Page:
On October 5, 2016, Darren Dahl writes on Forbes:
The evidence continues to mount that employee-owned companies simply perform better than their peers. They create more jobs, generate more wealth for their employee-owners, and then give back impressive amounts to the communities they operate in.
So why doesn’t every business operate this way?
One potential barrier for any company becoming employee-owned is that, for most businesses, it involves more than just flipping a switch or filling out a lot of paperwork. Sure, the founder of a business could technically sell the company to their employees tomorrow. But what would happen next? If a founder has kept their employees in the dark about, say, the company’s finances and then, voila!, pulls up the curtain for the first time, how do you think things will turn out? Or, if the founder has made every key operational decision inside the business since its start, what happens when they hand over that responsibility to someone else out of the blue?
The point is that there are steps every business can take to better prepare their workforce, and their company culture, to make the transition to becoming employee-owned. And, in some cases, paving the way for a successful transition can take years.
Consider the path that the team at Top Value Fabrics, an international fabric supplier based in Carmel, Indiana, took to become a company that is now 100% owned by its more than 60 employees.
Two entrepreneurs founded the company back in 1974; eventually one of the partners bought out the other in 2001.
A few years later, the new owner began thinking about his long-term succession plans and, with that in mind, he more fully empowered his executive team to run the business, including additional P&L responsibility and strategic decision-making authority. He continued to progress under that mindset, reducing his presence in the office more and more as time went on even though he was still the sole owner and didn’t have a clear succession plan.
In 2010, the company’s CFO, Chris Fredericks, who is now the company’s president, asked the owner about the possibility of selling to an ESOP. After a short due diligence process, the founder sold 100% to an ESOP later that same year. Along with that transaction, a professional board was put in place and the leadership team began a new effort to increase transparency and broad based decision-making throughout the organization.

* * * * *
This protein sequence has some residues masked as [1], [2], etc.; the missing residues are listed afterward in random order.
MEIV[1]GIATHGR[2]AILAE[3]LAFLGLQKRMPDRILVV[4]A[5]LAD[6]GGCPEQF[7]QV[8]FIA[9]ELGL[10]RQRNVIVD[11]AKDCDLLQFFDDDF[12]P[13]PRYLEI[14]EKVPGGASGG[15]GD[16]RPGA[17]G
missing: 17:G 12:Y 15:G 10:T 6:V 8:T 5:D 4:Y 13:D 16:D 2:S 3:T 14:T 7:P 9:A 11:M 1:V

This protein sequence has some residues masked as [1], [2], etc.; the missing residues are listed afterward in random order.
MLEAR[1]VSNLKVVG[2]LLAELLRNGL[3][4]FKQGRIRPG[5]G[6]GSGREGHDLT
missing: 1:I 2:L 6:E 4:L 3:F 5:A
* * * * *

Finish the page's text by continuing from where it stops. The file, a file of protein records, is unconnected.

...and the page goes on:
“It’s amazing to see how much more interested and engaged team members can be in an ESOP that really leverages an ownership culture,” says Fredericks. “Building an ownership culture is not easy even in an ESOP; it requires a management team willing to let go of top down thinking, which is sometimes still very prevalent in older businesses and industries.”
Most companies that are 100% owned by an ESOP also rely on a board with some, or even a majority of, independent directors, which “opens up the management of the company to a more professional approach, along with more perspectives rather than just one leader,” says Fredericks.
Fredericks also points out that ESOPs don’t have to be an all or nothing solution. He says that private businesses that are contributing in some way to employee retirement accounts – such as through a 401(k) match or profit sharing program – are already great candidates for ESOP, even if being 100% employee owned isn’t their end goal. “They just have to establish a minority ESOP and shift the retirement expense to ESOP from what they are already doing,” says Fredericks.
So how do you know if your company might be a great candidate to becoming an ESOP? Fredericks suggests asking yourself the following questions:
1. Can this business run without you on a daily basis? If not, it might be time to start building out a management team that can shoulder the load of everything from solving problems to finding new customers to setting the long term strategic direction of the business.
2. Do you share what Jack Stack, the CEO of SRC Holdings and the founder of open-book management, calls a “Stake in the Outcome?” If not, it might be a good time to explore the notion of building a bonus or profit-sharing program that explains to your team what they can win – and how they can win it.
3. Are you willing to let an “ownership culture” take hold? In other words, are you willing to empower team members to make decisions and impact the results to the fullest?
4. Are you willing to add independent board members now to help professionalize the company?
5. What do you want your legacy to be? If your goal is to sell for market value, but also for your business and its culture to live on beyond you while also rewarding the people who helped you build it, it might just be the perfect time to start laying the foundation for employee ownership in your company.
“Some company founders inadvertently limit the future success of their business by letting it become too dependent on them,” says Fredericks. “The most impressive thing to me about our founder was his ability to recognize that well in advance of his desire to actually retire. He knew the type of legacy he wanted to leave for his market-leading company, and for the employees that worked hard to help him build it. The things he did well in advance of selling to an ESOP created an organization that was extremely well prepared to transition to employee ownership.”
Gary Reber Comments:
This an excellent article on how to create employee-owned corporations.
An excellent piece making a solid business argument for why employee ownership works better than the top-down wage system. It also provides some good transitional tips for making the change to the ownership system.